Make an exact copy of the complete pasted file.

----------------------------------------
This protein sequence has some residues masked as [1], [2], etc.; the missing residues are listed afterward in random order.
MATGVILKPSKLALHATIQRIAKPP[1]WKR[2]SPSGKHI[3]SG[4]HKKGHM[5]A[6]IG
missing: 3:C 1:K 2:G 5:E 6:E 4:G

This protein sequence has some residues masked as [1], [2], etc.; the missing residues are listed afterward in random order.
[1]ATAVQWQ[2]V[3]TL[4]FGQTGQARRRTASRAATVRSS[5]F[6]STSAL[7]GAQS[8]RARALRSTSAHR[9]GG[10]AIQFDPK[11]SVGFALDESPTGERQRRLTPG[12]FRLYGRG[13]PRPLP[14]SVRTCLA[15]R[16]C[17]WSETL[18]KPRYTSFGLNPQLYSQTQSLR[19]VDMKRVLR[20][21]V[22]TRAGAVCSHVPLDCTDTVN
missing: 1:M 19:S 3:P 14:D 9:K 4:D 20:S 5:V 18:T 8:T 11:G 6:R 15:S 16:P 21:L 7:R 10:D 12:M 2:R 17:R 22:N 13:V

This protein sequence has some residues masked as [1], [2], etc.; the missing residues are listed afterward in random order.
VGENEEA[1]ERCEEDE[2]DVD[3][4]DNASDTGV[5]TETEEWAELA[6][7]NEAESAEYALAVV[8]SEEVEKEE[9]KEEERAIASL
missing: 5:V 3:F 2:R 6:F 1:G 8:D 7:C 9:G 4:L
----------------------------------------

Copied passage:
This protein sequence has some residues masked as [1], [2], etc.; the missing residues are listed afterward in random order.
MATGVILKPSKLALHATIQRIAKPP[1]WKR[2]SPSGKHI[3]SG[4]HKKGHM[5]A[6]IG
missing: 3:C 1:K 2:G 5:E 6:E 4:G

This protein sequence has some residues masked as [1], [2], etc.; the missing residues are listed afterward in random order.
[1]ATAVQWQ[2]V[3]TL[4]FGQTGQARRRTASRAATVRSS[5]F[6]STSAL[7]GAQS[8]RARALRSTSAHR[9]GG[10]AIQFDPK[11]SVGFALDESPTGERQRRLTPG[12]FRLYGRG[13]PRPLP[14]SVRTCLA[15]R[16]C[17]WSETL[18]KPRYTSFGLNPQLYSQTQSLR[19]VDMKRVLR[20][21]V[22]TRAGAVCSHVPLDCTDTVN
missing: 1:M 19:S 3:P 14:D 9:K 4:D 20:S 5:V 18:T 8:T 11:G 6:R 15:S 16:P 21:L 7:R 10:D 12:M 2:R 17:R 22:N 13:V

This protein sequence has some residues masked as [1], [2], etc.; the missing residues are listed afterward in random order.
VGENEEA[1]ERCEEDE[2]DVD[3][4]DNASDTGV[5]TETEEWAELA[6][7]NEAESAEYALAVV[8]SEEVEKEE[9]KEEERAIASL
missing: 5:V 3:F 2:R 6:F 1:G 8:D 7:C 9:G 4:L